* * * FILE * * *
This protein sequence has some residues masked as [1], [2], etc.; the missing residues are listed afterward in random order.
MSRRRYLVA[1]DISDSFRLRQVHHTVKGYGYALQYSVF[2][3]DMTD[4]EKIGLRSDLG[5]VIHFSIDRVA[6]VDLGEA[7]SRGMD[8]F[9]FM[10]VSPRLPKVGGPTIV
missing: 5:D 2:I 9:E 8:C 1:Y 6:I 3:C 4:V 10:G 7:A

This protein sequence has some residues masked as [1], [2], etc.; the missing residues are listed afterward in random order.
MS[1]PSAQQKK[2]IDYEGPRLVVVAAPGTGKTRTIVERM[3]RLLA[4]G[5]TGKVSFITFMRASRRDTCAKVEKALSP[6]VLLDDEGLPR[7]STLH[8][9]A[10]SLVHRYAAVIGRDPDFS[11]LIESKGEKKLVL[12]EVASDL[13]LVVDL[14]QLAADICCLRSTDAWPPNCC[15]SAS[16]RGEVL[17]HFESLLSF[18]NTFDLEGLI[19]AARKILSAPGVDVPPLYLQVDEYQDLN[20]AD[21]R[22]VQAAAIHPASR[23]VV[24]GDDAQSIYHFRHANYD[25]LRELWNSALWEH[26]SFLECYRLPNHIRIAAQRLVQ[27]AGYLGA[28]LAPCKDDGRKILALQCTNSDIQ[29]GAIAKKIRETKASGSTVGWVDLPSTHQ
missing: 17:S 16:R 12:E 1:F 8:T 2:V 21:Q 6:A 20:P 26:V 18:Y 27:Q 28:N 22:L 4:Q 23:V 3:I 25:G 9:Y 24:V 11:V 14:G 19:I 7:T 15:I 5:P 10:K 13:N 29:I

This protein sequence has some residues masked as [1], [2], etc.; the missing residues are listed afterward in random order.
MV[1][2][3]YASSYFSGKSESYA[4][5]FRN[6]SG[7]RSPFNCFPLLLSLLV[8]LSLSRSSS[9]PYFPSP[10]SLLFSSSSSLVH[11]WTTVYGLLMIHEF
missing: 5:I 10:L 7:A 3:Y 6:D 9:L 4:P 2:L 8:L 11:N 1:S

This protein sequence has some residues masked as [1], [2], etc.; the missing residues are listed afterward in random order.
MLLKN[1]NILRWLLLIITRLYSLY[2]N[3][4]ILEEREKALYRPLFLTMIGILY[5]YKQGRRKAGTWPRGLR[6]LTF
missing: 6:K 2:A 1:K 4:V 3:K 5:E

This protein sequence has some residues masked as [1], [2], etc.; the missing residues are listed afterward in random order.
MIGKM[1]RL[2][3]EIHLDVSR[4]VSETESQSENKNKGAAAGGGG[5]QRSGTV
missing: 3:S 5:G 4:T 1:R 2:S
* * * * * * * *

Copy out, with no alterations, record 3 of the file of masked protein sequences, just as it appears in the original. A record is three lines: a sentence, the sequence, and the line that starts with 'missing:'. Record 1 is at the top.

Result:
This protein sequence has some residues masked as [1], [2], etc.; the missing residues are listed afterward in random order.
MV[1][2][3]YASSYFSGKSESYA[4][5]FRN[6]SG[7]RSPFNCFPLLLSLLV[8]LSLSRSSS[9]PYFPSP[10]SLLFSSSSSLVH[11]WTTVYGLLMIHEF
missing: 5:I 10:L 7:A 3:Y 6:D 9:L 4:P 2:L 8:L 11:N 1:S